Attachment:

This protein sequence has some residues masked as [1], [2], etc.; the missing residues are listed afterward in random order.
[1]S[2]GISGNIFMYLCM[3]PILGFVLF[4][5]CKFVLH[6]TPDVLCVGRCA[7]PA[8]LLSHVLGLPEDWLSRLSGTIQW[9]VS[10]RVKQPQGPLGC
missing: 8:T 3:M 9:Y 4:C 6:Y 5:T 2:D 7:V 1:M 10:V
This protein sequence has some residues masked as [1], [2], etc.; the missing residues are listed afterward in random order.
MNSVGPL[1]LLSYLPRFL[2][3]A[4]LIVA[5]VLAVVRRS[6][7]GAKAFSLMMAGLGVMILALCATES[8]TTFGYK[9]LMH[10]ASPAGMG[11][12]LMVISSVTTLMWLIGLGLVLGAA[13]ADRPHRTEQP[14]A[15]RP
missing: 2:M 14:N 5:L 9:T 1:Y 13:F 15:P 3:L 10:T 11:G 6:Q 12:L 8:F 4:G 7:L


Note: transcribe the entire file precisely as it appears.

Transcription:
This protein sequence has some residues masked as [1], [2], etc.; the missing residues are listed afterward in random order.
[1]S[2]GISGNIFMYLCM[3]PILGFVLF[4][5]CKFVLH[6]TPDVLCVGRCA[7]PA[8]LLSHVLGLPEDWLSRLSGTIQW[9]VS[10]RVKQPQGPLGC
missing: 8:T 3:M 9:Y 4:C 6:Y 5:T 2:D 7:V 1:M 10:V
This protein sequence has some residues masked as [1], [2], etc.; the missing residues are listed afterward in random order.
MNSVGPL[1]LLSYLPRFL[2][3]A[4]LIVA[5]VLAVVRRS[6][7]GAKAFSLMMAGLGVMILALCATES[8]TTFGYK[9]LMH[10]ASPAGMG[11][12]LMVISSVTTLMWLIGLGLVLGAA[13]ADRPHRTEQP[14]A[15]RP
missing: 2:M 14:N 5:L 9:T 1:Y 13:F 15:P 3:L 10:T 11:G 6:Q 12:L 8:F 4:G 7:L